Ramune

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Ramune
A lemonade ramune bottle
TypeSoft drink
ManufacturerVarious
DistributorNishimoto Trading Co., Ltd., Sangaria U.S.A., Inc.
Country of originJapan
Introduced1884
ColorClear
Flavour
  • Original (lemon-lime)
  • Blueberry
  • Melon
  • Lychee
  • Orange
  • Peach
  • Pineapple
  • Strawberry
  • Matcha
  • Grape
  • Yuzu

Ramune (ラムネ) (Japanese pronunciation: [ɾamɯne]) is a Japanese carbonated soft drink. It was introduced in 1884 in Kobe by the British pharmacist Alexander Cameron Sim.[1] Like Banta, an Indian lemon drink, Ramune is available in a Codd-neck bottle, a heavy glass bottle whose mouth is sealed by a round marble (instead of a cap) thanks to the pressure of the carbonated contents.[2][3] The name Ramune is derived from a Japanese borrowing of the English word lemonade.[4][5]

The drink was also popular during the 1960s in Iraq and Gulf Arab countries.[citation needed]

History[edit]

In 1884, Sim introduced this carbonated beverage based on lemonade to the Kobe foreign settlement. This drink, called "mabu soda" for "marble soda" due to the marbles placed in the bottle for opening action, soon became very popular with the local Japanese after it was advertised in the Tokyo Mainichi Newspaper as a preventative for cholera. The drink remains a popular soft drink, sold worldwide, under the name of ramune to this day.

Bottle design[edit]

The Codd-neck marble lock in the neck of the bottle.

Ramune is known for the distinctive design of its bottle, called Codd-neck bottles after their inventor, Hiram Codd. They are made of glass and sealed with a marble; the codd head is held in place by the pressure of the carbonation in the drink. To open the bottle, a plastic device used to push the marble inward is provided.

The marble is pushed inside the neck of the bottle where it rattles around while drinking. Therefore, the drinks are sometimes called "marble soda" outside Japan.[6] While the Codd-neck bottle was once commonly used for carbonated drinks, today Ramune, along with Banta, is one of its very few users.

People trying Ramune for the first time sometimes find it difficult to drink, as it takes practice to learn to stop the marble from blocking the flow. In one version of the bottle introduced in 2006, little slots were added to the cap where the marble was originally held. This prevented the flow from obstruction if the marble falls back into the cap. Ramune is also available in plastic PET bottles and cans.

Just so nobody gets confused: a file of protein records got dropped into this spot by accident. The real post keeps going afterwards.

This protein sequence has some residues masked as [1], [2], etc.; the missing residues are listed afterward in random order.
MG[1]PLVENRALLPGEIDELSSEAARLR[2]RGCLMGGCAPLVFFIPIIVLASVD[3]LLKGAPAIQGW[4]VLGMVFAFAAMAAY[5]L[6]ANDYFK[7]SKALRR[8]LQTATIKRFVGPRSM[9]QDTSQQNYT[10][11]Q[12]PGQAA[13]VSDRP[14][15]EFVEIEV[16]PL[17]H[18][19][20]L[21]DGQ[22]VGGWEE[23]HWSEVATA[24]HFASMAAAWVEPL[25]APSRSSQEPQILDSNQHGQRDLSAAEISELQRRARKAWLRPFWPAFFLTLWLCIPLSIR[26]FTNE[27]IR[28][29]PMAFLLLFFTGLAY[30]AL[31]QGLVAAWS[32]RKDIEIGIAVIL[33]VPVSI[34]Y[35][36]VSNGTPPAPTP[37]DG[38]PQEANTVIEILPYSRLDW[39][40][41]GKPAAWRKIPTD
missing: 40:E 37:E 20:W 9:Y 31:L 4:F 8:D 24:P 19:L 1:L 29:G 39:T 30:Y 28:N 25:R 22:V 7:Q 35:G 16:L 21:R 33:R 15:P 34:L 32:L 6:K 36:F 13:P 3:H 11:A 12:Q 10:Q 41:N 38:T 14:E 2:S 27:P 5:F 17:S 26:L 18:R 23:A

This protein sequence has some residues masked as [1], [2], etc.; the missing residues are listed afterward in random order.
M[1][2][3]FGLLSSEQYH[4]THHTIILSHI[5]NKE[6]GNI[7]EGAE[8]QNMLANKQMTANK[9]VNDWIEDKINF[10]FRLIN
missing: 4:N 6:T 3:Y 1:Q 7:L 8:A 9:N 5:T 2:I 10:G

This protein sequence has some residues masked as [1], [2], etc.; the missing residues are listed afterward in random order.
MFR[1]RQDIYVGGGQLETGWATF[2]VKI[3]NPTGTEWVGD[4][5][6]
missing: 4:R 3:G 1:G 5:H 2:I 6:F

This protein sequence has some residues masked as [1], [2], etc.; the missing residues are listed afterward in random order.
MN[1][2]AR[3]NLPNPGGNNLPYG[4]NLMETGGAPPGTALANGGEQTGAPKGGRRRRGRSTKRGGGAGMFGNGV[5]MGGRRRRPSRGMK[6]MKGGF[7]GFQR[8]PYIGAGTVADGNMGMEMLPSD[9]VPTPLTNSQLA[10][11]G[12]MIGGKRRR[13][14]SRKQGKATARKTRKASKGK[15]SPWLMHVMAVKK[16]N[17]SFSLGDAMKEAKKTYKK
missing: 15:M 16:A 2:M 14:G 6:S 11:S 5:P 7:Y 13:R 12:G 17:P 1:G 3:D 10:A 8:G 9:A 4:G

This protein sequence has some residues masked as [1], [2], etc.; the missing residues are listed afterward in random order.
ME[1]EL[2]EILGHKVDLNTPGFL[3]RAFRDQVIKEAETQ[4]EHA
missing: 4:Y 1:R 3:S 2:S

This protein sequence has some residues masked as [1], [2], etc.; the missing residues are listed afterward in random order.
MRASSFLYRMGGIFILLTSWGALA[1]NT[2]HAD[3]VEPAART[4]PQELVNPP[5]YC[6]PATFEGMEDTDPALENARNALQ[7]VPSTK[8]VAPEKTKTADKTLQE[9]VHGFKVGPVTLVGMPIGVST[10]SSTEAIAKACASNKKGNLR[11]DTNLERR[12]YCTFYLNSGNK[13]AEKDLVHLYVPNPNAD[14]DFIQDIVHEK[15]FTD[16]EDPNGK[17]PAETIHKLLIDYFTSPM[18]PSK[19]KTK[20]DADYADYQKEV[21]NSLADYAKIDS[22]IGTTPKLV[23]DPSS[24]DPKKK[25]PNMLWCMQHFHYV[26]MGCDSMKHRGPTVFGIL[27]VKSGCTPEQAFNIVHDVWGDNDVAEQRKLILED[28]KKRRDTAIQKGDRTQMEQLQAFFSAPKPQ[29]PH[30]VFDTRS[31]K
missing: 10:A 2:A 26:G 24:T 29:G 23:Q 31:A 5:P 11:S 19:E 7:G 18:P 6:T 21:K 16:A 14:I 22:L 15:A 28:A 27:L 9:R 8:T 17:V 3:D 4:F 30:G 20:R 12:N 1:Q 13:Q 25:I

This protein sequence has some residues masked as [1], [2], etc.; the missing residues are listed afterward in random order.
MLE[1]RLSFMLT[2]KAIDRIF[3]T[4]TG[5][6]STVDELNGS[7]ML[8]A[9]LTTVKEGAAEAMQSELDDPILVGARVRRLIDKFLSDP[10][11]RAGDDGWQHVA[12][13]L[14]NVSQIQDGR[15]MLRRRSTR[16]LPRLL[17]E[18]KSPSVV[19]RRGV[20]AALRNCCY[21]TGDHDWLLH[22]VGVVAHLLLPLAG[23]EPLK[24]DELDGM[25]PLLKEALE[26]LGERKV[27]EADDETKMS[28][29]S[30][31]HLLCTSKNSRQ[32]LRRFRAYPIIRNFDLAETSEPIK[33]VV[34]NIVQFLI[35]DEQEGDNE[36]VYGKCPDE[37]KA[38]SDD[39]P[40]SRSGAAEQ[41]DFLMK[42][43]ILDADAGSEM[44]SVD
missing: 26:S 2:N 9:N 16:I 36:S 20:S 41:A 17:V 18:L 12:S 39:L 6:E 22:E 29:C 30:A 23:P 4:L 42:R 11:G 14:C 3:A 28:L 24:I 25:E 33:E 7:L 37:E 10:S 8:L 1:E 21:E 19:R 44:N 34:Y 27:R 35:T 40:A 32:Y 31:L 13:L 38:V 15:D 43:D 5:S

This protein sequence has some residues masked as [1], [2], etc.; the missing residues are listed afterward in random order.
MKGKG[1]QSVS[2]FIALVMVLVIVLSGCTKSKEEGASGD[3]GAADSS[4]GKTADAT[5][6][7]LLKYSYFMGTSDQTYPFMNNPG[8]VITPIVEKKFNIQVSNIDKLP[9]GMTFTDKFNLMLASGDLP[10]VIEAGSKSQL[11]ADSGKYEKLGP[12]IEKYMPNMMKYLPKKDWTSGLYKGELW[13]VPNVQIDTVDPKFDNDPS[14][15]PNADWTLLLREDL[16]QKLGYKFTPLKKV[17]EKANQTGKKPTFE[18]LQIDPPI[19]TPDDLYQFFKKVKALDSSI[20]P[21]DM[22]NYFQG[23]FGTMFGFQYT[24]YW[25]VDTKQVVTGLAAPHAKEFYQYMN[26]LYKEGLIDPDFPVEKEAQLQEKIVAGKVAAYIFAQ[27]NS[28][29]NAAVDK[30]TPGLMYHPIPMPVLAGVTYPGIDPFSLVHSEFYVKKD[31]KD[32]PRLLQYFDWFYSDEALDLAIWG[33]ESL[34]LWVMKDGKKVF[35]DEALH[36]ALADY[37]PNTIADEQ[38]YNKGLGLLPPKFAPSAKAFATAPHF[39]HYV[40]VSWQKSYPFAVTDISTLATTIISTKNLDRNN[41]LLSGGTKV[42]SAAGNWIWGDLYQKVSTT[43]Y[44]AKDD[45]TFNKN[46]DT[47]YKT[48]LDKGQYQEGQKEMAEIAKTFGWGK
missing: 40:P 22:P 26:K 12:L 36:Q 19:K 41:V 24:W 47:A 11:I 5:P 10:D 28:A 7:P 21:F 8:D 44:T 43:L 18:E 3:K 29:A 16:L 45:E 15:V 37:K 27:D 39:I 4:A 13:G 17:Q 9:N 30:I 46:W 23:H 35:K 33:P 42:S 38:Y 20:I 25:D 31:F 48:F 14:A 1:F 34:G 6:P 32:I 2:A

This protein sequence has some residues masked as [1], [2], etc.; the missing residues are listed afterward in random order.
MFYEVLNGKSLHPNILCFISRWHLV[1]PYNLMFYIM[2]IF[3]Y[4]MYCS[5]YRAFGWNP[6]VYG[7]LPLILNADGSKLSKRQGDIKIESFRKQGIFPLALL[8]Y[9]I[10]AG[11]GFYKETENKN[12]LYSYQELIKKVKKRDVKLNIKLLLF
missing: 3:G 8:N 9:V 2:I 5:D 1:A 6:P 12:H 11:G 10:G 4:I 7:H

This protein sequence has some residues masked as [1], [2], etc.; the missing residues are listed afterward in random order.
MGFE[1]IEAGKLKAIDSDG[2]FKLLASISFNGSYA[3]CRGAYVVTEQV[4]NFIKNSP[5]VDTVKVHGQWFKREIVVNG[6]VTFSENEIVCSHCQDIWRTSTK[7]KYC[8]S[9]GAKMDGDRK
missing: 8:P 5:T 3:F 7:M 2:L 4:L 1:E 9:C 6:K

Ramune is one of the modern symbols of summer in Japan and is widely consumed during warm festival days and nights. Empty bottles are usually collected for recycling at stalls where it is sold.

Flavours[edit]

The original ramune flavour is lychee. Including original, there have been 57 flavours of ramune: banana, bloody grapefruit, blueberry, blue Hawaii, bubble, bubble gum, candy, champagne, cherry, chili oil, chocolate, coconut, cola, cotton candy, corn potage, cream stew, curry, disco dance, dragon fruit, flaming, ginseng, grape, green apple, green tea, kimchi, kiwi, lemonade, lychee, mango, mango & pine, melon, muscat, mystery, octopus, orange, peach, pineapple, plum, pomelo, pomegranate, raspberry, red champagne, root beer, sour, sour watermelon, strawberry, sweet, takoyaki sauce, teriyaki, tropical banana, vanilla, wasabi, watermelon, yogurt, and yuzu.[7]

See also[edit]

References[edit]

  1. ^ "The History of Ramune, Japan's National Soda". Kotaku. Retrieved 2020-05-20.
  2. ^ Anuja & Krish Raghav (2 July 2010). "Pop culture". Mint. Retrieved 2014-08-17.
  3. ^ "Sipped for centuries". The Hindu. 10 June 2011. Retrieved 2014-08-17.
  4. ^ Greve, Gabi (2008-06-18). "Ramune (lemonade)". Washoku. Retrieved 2018-05-17.
  5. ^ "The Origin of Ramune". Japan Info. Retrieved 2018-05-17.
  6. ^ "Sangaria Ramune Marble Soda Japanese Bottle Drink 200ml". Amazon.
  7. ^ "へんてこな味がいっぱい!?日本一のラムネ会社に潜入" (in Japanese). July 2, 2018. Archived from the original on July 14, 2020. Retrieved March 25, 2021.